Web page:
Thank Goodness for 21st Century Dentistry!

By Celia Burns on 3rd February 2017

Jane Austen is world famous for her wonderful novels, but she also wrote many letters to her sister, Cassandra. Most of these were burned by Cassandra after Jane’s death in accordance with her wishes, but two of them that remain have interesting insights into dentistry at the time.

Jane Austen

Jane Austen

In 1813 Jane had to take her three nieces to the dentist in Old Bond Street, and spent a “disagreeable hour” there. Lizzy’s teeth were filed and cleaned, whilst Marianne had two premolar teeth out to make room for the front ones – a treatment we still carry out today, although 21st century dentistry is mercifully done with anaesthetic. Poor Marianne was heard to utter “two sharp and hasty screams” from the next room as her teeth were extracted.

The dentist in question was dentist to George III, and had his very own patented brand of tooth powder for cleaning teeth. Jane was not keen to experience his care however; she said she would not have had him look at her teeth “for a shilling a tooth and double it”.

Battle Of Waterloo

The Battle Of Waterloo

Of course, at around the same time as Jane Austen was writing her novels, terrible carnage was being played out on the Battlefields of Europe. Waterloo resulted in 48000 deaths, and soon after the battle the field was being picked over by an army of opportunists hoping to strip the corpses of their possessions – and their teeth. These teeth were valuable, being sold on in London to be used in dentures. So many were the teeth from Waterloo that dentures gained a new nickname – Waterloo Teeth. At the time only the very rich could afford them as they sold for several thousand pounds a set in today’s money.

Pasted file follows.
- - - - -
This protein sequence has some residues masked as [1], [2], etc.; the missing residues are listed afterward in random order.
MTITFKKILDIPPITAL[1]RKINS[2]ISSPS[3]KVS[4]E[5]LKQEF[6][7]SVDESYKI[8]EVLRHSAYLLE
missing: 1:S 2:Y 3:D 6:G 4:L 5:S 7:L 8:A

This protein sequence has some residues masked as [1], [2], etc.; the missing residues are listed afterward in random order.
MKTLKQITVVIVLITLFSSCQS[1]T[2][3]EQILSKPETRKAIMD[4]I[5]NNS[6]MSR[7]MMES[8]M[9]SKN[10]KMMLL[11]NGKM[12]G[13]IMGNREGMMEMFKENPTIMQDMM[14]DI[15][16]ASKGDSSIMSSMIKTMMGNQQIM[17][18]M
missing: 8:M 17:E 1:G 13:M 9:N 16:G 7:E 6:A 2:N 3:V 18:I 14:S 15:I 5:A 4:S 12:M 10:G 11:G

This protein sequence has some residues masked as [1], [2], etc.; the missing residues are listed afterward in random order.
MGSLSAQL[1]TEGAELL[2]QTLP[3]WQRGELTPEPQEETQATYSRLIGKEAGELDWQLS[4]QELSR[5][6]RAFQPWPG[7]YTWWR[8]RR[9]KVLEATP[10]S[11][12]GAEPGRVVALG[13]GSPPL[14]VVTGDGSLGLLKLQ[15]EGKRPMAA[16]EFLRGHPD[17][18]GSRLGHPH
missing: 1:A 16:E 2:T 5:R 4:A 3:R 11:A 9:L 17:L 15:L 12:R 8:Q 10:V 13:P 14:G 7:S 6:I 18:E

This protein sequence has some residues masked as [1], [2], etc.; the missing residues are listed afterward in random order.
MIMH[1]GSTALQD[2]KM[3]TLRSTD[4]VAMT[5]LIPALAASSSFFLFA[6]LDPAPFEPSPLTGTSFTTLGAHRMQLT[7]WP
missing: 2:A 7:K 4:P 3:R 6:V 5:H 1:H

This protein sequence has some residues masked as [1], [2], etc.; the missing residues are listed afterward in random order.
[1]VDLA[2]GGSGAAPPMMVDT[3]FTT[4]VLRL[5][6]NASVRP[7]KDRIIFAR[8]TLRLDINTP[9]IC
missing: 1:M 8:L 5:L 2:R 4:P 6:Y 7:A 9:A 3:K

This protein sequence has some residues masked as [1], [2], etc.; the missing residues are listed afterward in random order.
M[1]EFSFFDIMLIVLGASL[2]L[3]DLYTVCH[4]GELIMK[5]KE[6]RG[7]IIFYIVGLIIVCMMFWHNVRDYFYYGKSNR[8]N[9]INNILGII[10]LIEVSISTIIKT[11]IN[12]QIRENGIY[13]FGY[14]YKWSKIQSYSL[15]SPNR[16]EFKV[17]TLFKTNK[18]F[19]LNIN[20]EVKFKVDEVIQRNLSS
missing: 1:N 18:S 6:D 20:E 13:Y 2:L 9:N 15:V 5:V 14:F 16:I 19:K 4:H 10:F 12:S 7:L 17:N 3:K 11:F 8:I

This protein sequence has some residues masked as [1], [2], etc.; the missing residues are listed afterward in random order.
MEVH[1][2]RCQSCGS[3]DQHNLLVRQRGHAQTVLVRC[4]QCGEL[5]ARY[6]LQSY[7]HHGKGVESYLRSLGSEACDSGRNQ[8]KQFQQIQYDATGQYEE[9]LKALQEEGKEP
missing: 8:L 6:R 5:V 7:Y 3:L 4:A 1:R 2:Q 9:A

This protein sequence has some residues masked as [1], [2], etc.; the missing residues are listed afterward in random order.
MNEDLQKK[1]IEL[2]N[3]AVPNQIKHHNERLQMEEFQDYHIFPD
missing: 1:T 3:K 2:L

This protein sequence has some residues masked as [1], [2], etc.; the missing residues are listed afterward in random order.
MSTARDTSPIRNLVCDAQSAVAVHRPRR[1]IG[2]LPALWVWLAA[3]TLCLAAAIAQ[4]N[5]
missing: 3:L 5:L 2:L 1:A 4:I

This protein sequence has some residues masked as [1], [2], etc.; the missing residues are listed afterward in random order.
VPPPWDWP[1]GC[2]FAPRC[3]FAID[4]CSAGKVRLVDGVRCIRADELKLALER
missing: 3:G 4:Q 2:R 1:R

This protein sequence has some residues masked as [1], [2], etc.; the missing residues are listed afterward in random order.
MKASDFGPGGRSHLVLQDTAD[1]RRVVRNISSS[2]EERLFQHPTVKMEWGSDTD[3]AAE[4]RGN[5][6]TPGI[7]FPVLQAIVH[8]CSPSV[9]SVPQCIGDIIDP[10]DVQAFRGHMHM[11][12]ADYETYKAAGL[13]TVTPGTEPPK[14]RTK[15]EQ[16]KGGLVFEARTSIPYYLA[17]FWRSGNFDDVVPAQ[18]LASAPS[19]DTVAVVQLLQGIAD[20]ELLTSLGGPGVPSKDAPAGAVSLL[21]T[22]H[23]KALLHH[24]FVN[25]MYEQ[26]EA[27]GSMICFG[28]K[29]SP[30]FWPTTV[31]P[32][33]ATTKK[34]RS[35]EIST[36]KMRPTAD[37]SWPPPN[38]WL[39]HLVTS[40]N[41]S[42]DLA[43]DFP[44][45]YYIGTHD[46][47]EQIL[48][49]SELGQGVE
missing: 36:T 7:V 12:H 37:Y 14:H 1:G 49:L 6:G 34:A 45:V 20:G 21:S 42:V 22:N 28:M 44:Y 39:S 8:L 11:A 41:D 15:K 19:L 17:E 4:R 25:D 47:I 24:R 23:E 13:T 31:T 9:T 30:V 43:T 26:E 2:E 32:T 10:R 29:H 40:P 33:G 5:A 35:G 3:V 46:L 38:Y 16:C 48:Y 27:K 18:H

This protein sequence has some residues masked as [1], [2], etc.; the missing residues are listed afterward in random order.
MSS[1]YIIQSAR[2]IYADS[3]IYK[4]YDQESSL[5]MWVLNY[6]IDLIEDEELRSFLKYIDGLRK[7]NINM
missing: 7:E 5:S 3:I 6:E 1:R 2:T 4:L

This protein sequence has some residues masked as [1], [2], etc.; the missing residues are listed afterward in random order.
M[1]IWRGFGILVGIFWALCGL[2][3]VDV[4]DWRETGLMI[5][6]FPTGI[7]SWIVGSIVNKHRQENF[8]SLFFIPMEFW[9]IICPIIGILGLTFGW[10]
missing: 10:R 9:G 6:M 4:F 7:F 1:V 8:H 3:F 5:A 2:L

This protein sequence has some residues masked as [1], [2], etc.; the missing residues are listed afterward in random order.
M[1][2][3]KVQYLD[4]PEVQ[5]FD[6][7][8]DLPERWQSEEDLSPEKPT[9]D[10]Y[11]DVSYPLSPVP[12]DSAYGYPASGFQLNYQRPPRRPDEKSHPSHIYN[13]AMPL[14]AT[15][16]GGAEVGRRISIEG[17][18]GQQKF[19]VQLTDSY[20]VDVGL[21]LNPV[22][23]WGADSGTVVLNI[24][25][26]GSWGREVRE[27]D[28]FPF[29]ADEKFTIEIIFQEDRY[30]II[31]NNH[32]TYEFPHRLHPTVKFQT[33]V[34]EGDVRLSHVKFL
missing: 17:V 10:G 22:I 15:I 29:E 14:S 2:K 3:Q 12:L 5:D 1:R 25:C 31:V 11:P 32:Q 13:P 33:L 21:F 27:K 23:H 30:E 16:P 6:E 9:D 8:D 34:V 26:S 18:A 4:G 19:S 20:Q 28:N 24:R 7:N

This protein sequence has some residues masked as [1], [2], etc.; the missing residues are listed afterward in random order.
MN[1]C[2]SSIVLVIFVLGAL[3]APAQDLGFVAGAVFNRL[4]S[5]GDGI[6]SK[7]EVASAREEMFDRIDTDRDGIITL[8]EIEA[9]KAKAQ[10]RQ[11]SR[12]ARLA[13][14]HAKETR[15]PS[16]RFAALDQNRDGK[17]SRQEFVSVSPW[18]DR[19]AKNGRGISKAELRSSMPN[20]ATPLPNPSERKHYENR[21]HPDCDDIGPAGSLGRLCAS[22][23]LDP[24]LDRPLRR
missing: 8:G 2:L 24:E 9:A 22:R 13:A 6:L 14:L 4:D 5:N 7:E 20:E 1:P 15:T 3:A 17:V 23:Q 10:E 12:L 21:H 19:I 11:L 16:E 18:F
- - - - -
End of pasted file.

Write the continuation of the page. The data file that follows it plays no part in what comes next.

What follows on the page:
Demand continued to be good as the years went on, encouraging bodysnatchers and indeed murder; the new porcelain teeth introduced in 1808 were even more expensive so did little to discourage the trade. It took till the second half of the nineteenth century for the market in human teeth to begin to dwindle.

Reading over these chilling accounts, I am grateful that both the comfort and the cost of dentistry have improved in our own times!

With thanks to Steve Ainsworth, who published articles in The Dentist magazine in October 2013 and June 2015 on which I have drawn for this blog.

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About the Author

Celia Burns - Principal Dentist & Clinical Director

My first love isn’t teeth; it’s people. That’s why I love being a dentist. It’s the best feeling in the world to be able to help an anxious patient, who has possibly avoided going to the dentist for many years, build their trust in me, and I get a real thrill from helping someone achieve the confidence in their smile that they want.

Six Month Smiles BACD - British Academy of Cosmetic Dentistry British Dental Association The Oral Health Foundation GDC